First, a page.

In early Oct., the 11th series of “Doctor Who,” a sci-fi thriller with a cult-like following, premiered. Everything seemed on par with a typical season — the quirky Doctor, the shocked bystanders, the impending doom from beyond — but there was one apparent difference. For the first time in the 55-year run of the show (which includes a much needed hiatus from 1989 to 2005), the witty, beloved Doctor is being played by a woman.
For those unfamiliar with “Doctor Who,” here’s a quick crash course: The Doctor is an alien time lord that regenerates a new body every time the current one is too severely damaged to be healed normally. There have been 13 Doctors in the history of the show, starting with the original Doctor, William Hartnell (“To Have and to Hold”) in 1963 and culminating in the reveal of Jodie Whittaker (“Trust Me”) as the thirteenth Doctor in 2017.
The show doesn’t shy away its controversy — it leans into it. When a character informs the Doctor that she is a woman, she’s shocked. “Am I?” she replies, “Does it suit me?” Later, the Doctor is talking with a young female police officer who is reluctant to report the show’s bizarre incident to her boss. The Doctor tells her, “You’re worried about how you’ll explain all this to a superior officer who won’t believe you.” It’s a clear shoutout to the #MeToo movement and the lack of credibility given to a woman’s voice. Coming from a male Doctor the statement wouldn’t carry much weight, but the conscious choice of having a female Doctor, knowing the public repercussions, gives the words a level of power.
It’s a decision that for many was long overdue. The past few years have seen a renaissance of female representation, with iconic movies like “Ghostbusters” and the “Ocean’s” franchise being remade with all-female casts. And for a show that stands strong at the center of nerd-culture television, having a woman in the lead role would be a welcome departure from the constant stream of men as leaders and women as their ditzy or weaker sidekicks (“Big Bang Theory” binge-session anyone?).
Or maybe not. The announcement of Whittaker as the doctor was met with an avalanche of responses from the public, and an unfortunate amount of them were negative. Most were overtly sexist, as viewers seemed able to conceptualize a two-hearted, time-traveling humanoid alien but not the fact that a woman can play that role. The backlash escalated to the point where BBC had to issue a statement justifying their decision to cast Whittaker.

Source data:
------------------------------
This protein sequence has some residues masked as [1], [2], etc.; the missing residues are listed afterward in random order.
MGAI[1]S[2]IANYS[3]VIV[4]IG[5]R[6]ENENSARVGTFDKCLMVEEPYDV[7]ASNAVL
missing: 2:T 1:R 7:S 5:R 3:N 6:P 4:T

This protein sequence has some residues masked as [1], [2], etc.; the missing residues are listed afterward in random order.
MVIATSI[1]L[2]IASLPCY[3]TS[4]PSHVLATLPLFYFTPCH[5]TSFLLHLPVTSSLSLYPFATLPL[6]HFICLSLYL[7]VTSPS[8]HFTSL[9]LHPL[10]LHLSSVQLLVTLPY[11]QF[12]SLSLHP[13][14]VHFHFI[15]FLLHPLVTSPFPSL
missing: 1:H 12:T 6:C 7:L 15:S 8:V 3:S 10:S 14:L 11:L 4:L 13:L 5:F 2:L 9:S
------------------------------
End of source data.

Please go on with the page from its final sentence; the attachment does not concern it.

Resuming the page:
It’s not revolutionary to declare that nerd culture is ridden with misogyny. There is TEDtalk after thinkpiece after op-ed that addresses this issue. But as more women are represented in strong leading roles, it’s becoming painfully apparent that this vicious behavior and sexism is not isolated. The shouts of boycotts and entitled “how-dare-yous” have been prevalent against strong female leads long before “Doctor Who” had the audacity to put a talented woman on screen. When Glenn Close (“The Simpsons”) played a hard-hitting attorney on FX’s “Damages,” her character was called a liar, backstabber and — a fan-favorite — a bitch. The premiere of “Wonder Woman” in 2017 and subsequent all-female screenings left many men calling unfairness and reverse sexism. If the focus is on a woman, particularly an independent and powerful one, backlash is practically inevitable.
There is a consistent similarity between the media that garners backlash: They all originally started with males, and have replaced those men with women. This is where the unacceptance is born. Men and women alike harbor misogyny that tells them a woman could never fill the shoes of man. It’s a sentiment that carries real-world consequences beyond potentially ruining a TV show for close-minded individuals. Just look at Hillary Clinton’s failed presidential campaign. Or the fact that women make up only 5 percent of Fortune 500 CEOs. There is a widely held sentiment that women can not do the job of a man, and this has detrimental effects on everything from our politics to our media.
So how do we fix this? While we’ve made a lot of progress, there are clear indicators that the problem of sexism still remains. There is no easy answer to this, but I have a simple suggestion: Keep making people angry. I want 100 more Jodie Whittaker’s taking roles that used to belong to men. I want a female remake of “Die Hard” and “Superbad” and all three installations of “The Godfather.” I want women of all body types, races and identities to saturate our media until the people that hate them have nothing left to watch. With every disgruntled viewer a show loses, there are 10 little girls feeling empowered and excitedly pointing at the screen because they see someone that looks just like them in their favorite show. They are our future. Let’s not let them down.